It may be hard to imagine while you’re still studying to become a nurse, or while working your first 12-hour shift, but there will come a day when you don’t wake up and put on scrubs. However much you enjoy your career as a nurse, all good things eventually do come to an end. And with a few notable exceptions (like Nurse Rigney), retirement eventually arrives for all of us.
But with the hectic schedules and flurry of activity that fills most nurses’ days, planning for said retirement can easily become an afterthought. Nearly 60% of nurses admit to having done no planning whatsoever for retirement, and that could mean some unpleasant surprises down the road… or even having to delay retirement indefinitely.
But preparing for retirement as a nurse doesn’t have to be complicated, and by keeping a few key points in mind and making some sound financial decisions now, you can care for your future just as well as you care for your patients today.
Tip #1: Start As Soon As You Can – The reason is simple… compound interest. More money saved now means a longer period in which it can grow. CNN Money offers a fantastic example of how this works at this link. It may sting a little to set aside money you know you won’t be seeing for several decades, but the difference between saving now and saving later could be in the hundreds of thousands.
Tip #2: Look For Free Money – There may be no such thing as a free lunch, but with many employers there is such a thing as free money for your retirement. Check with your company on their 401k employee match program—many employers will match (up to a certain amount) your retirement contributions if it’s automatically withdrawn from your paycheck. But not all hospitals and medical companies are the same, so if you move from job to job across your career, pay close attention to their retirement program details.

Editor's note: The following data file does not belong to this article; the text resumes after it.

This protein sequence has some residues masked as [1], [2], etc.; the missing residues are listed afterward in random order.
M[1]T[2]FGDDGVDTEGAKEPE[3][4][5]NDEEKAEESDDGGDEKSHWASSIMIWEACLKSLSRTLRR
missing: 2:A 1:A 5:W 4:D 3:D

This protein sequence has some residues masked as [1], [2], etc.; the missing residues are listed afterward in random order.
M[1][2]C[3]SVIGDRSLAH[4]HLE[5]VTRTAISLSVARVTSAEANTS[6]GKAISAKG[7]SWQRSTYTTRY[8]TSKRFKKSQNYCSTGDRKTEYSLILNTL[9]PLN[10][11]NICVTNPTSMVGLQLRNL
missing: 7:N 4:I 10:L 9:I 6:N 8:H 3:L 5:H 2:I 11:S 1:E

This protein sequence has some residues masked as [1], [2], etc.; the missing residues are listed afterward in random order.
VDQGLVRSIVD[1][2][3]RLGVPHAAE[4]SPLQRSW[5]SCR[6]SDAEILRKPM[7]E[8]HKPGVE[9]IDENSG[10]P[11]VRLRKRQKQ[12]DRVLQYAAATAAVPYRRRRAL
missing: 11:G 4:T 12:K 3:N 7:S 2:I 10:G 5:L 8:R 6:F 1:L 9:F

Tip #3: Save Automatically – Judith McNiff (CFP, Wells Fargo) suggests that nurses “set up automatic transfers of money from your checking account into your savings or retirement account. This way, you’re less likely to spend money you want to allocate to savings. Check your savings progress every month and watch your balances grow.” She also suggests setting a savings goal of 5% of your income when you’re first starting out as a nurse, then gradually increasing that amount to 10% as your career progresses.
Tip #4: Start Small – Nurses are natural problem solvers, hard workers, and people who like to see results quickly. But trying to conquer retirement planning too quickly could lead to burnout and frustration. Steven A. Boorstein (RockCrest Financial LLC) recommends nurses who are hesitant about making financial decisions to start small. “Starting something begins to take you down the right path now. Over the course of a year or two, if you tackle the small issues, you find that you’ll start to clear up the mess and can focus on the bigger issues (e.g., student loans, retirement, major purchases, college planning for your children).”
Tip #5: Get Help Sooner, Not Later – Between juggling patients and home life, nurses have their hands full, so learning to navigate the world of finance and investment alone could quickly become overwhelming. Fortunately, there are plenty of financial advisors available to help take that burden off your shoulders… and some hospitals and medical companies even offer financial advisement in-house. “But don’t wait until you’re ready to retire to talk to a financial adviser,” warns McNiff. “That’s like saying, ‘My house is on fire — I better go get some homeowner’s insurance!’ Instead, meet with an adviser early in your career to create a long-term plan that will help you meet your retirement savings goals.”
You’re a hard worker, and there’s no reason why your money shouldn’t be working just as hard as you do. So form a few good habits now, and soon saving for retirement could feel as natural as scrubs and hand sanitizers.
For more information on beginning your career in nursing, contact Unitek College today.